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Percutaneous Vertebral Augmentation

Great Surgical Care at Marina del Rey Hospital



Why Choose Marina del Rey Hospital for Percutaneous Vertebral Augmentation?

At Marina del Rey Hospital, our team of neurosurgeons strongly believe in a patient-centered treatment approach. Our highly skilled surgeons use minimally invasive techniques whenever possible. After a careful evaluation, our surgeons will explain your treatment options and help you make the right decision regarding surgical management. In addition, our well-trained physical therapists will advise a rehabilitation program to help you get back to your normal routine faster.

Percutaneous vertebral augmentation (PVA) is a minimally invasive spinal surgical procedure meant to stabilize the spine when the vertebral bodies collapse as a result of injury or osteoporosis. PVA involves the injection of bone cement into the broken vertebral body. There are two surgical techniques by which a PVA can be performed: vertebroplasty and kyphoplasty. Both of these procedures help reduce the pain associated with vertebral compression fractures. They can also restore lost vertebral height. PVA is a procedure that is both safe and effective. It offers significant pain relief while allowing for a faster recovery and a smaller likelihood of post-operative complications.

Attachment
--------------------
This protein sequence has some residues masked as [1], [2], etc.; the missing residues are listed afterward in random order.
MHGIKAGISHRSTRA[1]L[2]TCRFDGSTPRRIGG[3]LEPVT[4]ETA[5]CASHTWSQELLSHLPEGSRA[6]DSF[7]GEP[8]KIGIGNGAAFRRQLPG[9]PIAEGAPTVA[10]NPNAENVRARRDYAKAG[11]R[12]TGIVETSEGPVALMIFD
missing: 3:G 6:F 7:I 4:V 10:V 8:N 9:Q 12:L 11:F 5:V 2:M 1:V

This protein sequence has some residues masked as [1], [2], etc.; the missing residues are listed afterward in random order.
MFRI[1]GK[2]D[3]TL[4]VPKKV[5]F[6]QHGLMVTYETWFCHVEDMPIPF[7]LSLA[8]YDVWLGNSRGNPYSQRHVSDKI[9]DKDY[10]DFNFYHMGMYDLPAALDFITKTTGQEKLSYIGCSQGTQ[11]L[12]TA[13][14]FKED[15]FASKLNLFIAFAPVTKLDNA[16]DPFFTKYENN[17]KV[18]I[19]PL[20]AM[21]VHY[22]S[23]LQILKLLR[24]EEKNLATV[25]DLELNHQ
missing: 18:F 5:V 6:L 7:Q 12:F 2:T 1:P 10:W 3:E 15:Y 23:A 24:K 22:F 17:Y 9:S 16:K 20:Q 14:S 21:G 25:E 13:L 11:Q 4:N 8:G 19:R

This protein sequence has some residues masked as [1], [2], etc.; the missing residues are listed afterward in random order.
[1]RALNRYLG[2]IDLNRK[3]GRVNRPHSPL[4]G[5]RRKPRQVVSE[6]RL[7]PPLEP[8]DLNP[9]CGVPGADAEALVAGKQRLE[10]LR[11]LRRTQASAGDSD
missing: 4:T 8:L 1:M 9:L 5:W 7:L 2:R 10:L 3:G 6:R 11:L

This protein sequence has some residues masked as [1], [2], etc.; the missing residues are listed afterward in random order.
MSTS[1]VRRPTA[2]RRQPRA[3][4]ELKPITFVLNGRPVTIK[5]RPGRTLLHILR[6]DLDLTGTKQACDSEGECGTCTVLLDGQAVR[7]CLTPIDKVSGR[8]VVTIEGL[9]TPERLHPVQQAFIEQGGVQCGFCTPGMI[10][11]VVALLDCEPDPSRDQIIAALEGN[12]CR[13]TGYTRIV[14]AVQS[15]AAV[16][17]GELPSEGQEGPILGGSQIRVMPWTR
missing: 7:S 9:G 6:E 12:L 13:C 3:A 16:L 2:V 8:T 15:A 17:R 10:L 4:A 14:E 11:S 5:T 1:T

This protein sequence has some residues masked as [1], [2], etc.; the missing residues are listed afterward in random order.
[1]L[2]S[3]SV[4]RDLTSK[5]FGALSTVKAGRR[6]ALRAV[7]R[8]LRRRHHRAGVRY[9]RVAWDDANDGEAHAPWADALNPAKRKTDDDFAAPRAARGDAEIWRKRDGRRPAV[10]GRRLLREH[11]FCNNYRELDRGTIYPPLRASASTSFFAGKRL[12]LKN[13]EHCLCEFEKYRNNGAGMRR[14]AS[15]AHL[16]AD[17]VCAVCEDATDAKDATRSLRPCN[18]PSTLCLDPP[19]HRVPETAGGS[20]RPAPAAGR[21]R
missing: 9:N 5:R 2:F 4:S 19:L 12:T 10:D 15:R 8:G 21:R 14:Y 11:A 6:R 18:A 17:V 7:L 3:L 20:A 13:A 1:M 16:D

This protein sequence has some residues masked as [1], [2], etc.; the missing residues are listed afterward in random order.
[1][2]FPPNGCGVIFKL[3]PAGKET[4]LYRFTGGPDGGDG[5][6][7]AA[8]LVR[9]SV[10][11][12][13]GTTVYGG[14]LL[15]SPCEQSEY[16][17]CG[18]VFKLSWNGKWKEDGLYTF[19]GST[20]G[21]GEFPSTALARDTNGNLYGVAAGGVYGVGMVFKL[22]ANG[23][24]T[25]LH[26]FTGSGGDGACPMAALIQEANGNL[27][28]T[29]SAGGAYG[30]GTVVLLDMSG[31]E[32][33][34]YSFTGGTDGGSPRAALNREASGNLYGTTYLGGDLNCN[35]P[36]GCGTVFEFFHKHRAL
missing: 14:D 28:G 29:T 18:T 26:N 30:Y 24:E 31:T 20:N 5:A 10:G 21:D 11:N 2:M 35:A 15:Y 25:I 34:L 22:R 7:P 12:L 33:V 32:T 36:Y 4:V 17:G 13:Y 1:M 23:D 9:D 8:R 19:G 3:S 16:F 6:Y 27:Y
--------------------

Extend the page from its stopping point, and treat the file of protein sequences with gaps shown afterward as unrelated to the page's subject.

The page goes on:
PVA is used to treat vertebral fractures that are common in people with osteoporosis, osteonecrosis, and tumors. These conditions make your vertebral body weak and more susceptible to fractures. Common cancerous osteolytic lesions that may lead to fractures of the vertebral body include myeloma and metastatic tumors, such as breast cancer, lung cancer, thyroid cell carcinoma, and renal cell carcinoma.

Your surgeon will advise you to take certain precautions prior to surgery. Taking prescription drugs, over-the-counter medications such as blood thinners (Coumadin and aspirin), and nonsteroidal anti-inflammatory drugs (NSAIDs) should be stopped at least one week before the procedure. You will also need to follow your doctor's instructions regarding eating and drinking habits on the days leading up to your surgery. If you take regular medication for high blood pressure or diabetes, you will need to inform your surgeon.

There are two different approaches to the percutaneous vertebral augmentation surgery: vertebroplasty and kyphoplasty. Both of these procedures involve the placement of a cement-like substance into the damaged vertebral body. Vertebroplasty involves direct injection of the cement into the vertebrae, while kyphoplasty makes use of a balloon to expand the injection site.

Vertebroplasty: This procedure is performed under mild anesthesia. With the help of an imaging technique known as C-arm fluoroscopy, the surgeon will inject a cement material (polymethylmethacrylate) into the vertebral body. This material takes about 30 minutes to harden. The entire procedure lasts between 1-2 hours. After a brief period of observation, you will be able to return home.